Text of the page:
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JohnnxReb

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My score dropped 91 points. How quickly can I recover?
I've been working with a general contractor about building a home soon- We've got a plan drawn, a lot picked out, a budget written and even a contingent offer on the lot - that is, that my financing is approved. It's well within my income range, only taking 30% debt-to-income, with comfortable payments around 450 a month, given my APR is around 3.7 which has been the average rate I've found each time I look into it. All is well. Well, except...

I opened a Capital One credit card back in August, and just got my first statement a week or two ago. I checked my score this morning, and it dropped to 589, compared to the 680 I had last week! Sadly, this would put me well below the minimum 640 my local bank requires for me to get any sort of construction loan at all, much less one with a decent APR.

We were looking at beginning construction in Feburary, but if my score dropped that low, how am I going to fix it in time to get the financing I need? Will I be able to recover in the next month or two, or am I going to have to put off building for another year?

For reference- I live alone, I'm 21, no bad marks on my credit, never paid a single bill late, and my credit limit is around $12,500. 12k of that being my name on my parents' credit card, which I never touch, $200 on a Stage card, also never touch. (I opened one a few months ago to pay for a suit to wear to my sister's wedding, paid it off a week later, and never touched the card again.), and $300 on a Capital One card, which I use fairly extensively, but pay it off completely within a couple days of each use. (My balance was $280 at the statement, but its been paid off.)

Would paying it off and letting its balance be less than 2 or 3 percent when the next statement is pulled help me recover? Will it be enough?

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If I read your post right, you have 280 balance reported on 300 limit card right? If yes, then pay it down or better yet, pay it to zero before it reports, that will help you recover big portion of score drop, although for the best scores from utilizations is to have 1~9% reported on one card and rest at zero, but if it's going to cost you interest? then I personally don't think it's worth couple extra points. Utilizations has no memories, actually? so are the credit scores, it will reflect whatever the balance you have at whenever it's being pulled. They don't ask what's your scores from May when you applying on Oct, so using your credit card(s) isn't big concern from month to month, just need to pay it down and reflect it on your report before you going to apply for credit/loan...  When you on the verge of getting a mortgage or samlair loans? It's best not to have any credit activities on your report, may it be new accounts or have high credit utilizations, tho the amount in your case isn't very much at all, but it goes by percentages and not the actual dollar amount.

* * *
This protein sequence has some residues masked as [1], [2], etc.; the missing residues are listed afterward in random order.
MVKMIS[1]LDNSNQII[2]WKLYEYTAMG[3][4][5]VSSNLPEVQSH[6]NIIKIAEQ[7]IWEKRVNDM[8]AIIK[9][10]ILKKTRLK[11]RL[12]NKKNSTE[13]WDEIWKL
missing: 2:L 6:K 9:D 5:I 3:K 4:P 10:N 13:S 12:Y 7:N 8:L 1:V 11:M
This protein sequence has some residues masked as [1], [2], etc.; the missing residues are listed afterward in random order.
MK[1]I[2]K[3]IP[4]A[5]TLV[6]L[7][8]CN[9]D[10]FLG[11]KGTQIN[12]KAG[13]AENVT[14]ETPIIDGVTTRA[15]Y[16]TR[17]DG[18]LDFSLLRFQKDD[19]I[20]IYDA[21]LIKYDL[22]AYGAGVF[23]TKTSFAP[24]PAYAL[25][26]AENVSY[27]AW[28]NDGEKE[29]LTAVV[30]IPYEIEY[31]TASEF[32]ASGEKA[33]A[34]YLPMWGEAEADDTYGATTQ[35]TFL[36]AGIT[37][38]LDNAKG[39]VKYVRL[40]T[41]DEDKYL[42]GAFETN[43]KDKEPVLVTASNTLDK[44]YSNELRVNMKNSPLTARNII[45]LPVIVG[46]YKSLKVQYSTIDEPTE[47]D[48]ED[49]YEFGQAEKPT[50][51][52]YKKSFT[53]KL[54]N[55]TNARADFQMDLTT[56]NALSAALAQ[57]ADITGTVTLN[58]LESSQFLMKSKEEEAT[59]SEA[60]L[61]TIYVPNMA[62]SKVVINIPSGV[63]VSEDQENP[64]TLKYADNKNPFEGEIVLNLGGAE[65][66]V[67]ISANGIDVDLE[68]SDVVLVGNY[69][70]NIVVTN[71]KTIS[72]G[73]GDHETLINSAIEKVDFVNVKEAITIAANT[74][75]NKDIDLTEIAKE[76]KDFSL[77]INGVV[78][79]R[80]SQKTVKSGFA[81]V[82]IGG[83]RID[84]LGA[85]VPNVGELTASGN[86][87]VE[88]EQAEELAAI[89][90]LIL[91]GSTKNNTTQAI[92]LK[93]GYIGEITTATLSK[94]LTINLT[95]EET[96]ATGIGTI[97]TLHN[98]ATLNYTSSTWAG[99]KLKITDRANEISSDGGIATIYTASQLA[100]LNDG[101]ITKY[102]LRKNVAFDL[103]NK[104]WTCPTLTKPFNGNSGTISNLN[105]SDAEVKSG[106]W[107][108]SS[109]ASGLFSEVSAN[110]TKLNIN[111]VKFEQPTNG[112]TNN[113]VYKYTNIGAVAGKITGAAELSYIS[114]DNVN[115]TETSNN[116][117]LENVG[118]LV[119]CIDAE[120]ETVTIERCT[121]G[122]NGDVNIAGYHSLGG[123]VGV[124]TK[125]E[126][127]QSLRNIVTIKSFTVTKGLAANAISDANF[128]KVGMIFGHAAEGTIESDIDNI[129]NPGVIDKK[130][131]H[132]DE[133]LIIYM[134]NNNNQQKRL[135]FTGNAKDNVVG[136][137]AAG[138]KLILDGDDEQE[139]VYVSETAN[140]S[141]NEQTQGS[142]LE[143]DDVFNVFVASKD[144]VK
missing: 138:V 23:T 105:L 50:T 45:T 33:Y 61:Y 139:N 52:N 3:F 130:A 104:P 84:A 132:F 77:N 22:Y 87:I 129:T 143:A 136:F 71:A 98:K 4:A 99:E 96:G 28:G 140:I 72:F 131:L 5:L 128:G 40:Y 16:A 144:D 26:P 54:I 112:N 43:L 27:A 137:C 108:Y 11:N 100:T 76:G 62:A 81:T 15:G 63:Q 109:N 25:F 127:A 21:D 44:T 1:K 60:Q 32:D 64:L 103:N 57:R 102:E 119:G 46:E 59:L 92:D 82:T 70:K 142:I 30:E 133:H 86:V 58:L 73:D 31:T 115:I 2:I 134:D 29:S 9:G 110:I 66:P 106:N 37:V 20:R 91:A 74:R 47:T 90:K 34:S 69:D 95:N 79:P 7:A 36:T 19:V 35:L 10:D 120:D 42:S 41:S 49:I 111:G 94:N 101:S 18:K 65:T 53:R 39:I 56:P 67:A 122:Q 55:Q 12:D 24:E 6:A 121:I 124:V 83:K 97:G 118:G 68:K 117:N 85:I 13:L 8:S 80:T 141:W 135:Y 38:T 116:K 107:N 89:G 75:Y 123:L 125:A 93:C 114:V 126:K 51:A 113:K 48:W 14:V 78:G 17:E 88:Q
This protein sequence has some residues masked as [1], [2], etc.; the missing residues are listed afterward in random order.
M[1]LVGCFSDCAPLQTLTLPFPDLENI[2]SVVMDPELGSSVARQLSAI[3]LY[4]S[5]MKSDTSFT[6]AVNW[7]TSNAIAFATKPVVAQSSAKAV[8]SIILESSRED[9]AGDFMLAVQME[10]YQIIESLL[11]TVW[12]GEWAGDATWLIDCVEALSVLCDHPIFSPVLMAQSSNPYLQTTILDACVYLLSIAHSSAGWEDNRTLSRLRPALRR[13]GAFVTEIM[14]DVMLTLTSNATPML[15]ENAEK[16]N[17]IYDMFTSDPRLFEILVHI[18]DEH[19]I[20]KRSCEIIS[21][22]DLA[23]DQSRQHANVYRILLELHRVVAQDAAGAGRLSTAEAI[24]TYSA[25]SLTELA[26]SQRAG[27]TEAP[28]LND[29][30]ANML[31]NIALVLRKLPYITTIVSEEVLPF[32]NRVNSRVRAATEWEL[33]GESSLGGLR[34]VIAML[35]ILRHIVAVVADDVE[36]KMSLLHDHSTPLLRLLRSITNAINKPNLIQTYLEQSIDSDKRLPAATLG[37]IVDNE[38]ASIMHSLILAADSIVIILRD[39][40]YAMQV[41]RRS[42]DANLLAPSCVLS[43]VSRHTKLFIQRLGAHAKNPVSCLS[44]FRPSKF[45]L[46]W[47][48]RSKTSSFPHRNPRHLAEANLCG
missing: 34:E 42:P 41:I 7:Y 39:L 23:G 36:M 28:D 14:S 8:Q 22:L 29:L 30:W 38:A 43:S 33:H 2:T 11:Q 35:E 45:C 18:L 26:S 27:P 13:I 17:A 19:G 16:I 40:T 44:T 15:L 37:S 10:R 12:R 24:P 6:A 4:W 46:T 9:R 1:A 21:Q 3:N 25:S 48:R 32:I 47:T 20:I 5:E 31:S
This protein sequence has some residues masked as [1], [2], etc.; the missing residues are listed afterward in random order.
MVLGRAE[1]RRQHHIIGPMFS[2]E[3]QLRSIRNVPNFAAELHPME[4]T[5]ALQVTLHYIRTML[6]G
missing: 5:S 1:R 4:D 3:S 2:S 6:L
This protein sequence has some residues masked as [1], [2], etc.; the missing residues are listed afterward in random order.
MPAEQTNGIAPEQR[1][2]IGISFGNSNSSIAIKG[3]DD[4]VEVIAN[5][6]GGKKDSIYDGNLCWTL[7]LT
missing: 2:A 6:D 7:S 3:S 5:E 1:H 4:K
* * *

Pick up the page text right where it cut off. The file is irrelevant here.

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The card that you are the authorized user on, its balance/utilizations/payment history is going onto your report as well, even if you aren't the one using it, it still can affect your scores. What's your score of 680/589 from? Is the same score model your bank uses or its from CK? We do have 100s score models out there, the score model your lender uses could easily be 50 point lower or 20 points higher than CK's which are provided from VantageScore 3, while vast majority of lenders using versions of FICO score models.

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Having a home of your own is a wonderful thing at any age, let alone at 21, congrats and best of luck.

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You took a hit on the inquiry for the new card, your average age of accounts dropped and on your statement put you at a high utilization on that card.   Definately keep your use down to 10% of the allowable amount.   Being on your parents cards it is prudent that you ensure their payments are timely as on slip or large purchase can affect you greatly.   You may not make your February deadline however, it shouldn't be much longer than that to return you to where you want to be.   You should also ensure you figures are for your actual FICO score and not the scores reported by CK as it uses a totally different formula and credit scoring system.

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JohnnxReb

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I don't use my parent's card. In fact, I don't even have a copy of it- my dad has "my" card that he keeps on him. It's basically just to keep my total credit line number high. The parents' card is 18 years old, and my two cards- the C1 and Stage- are about two months. CK calculates this as an average of 7 years. 

I plan on paying off the card as soon as I get paid next week, then not touching it again for quite some time. I'm hoping I can get my score recovered by Summer, so that even if construction is delayed, I might still get to have Christmas in a nice, new home.

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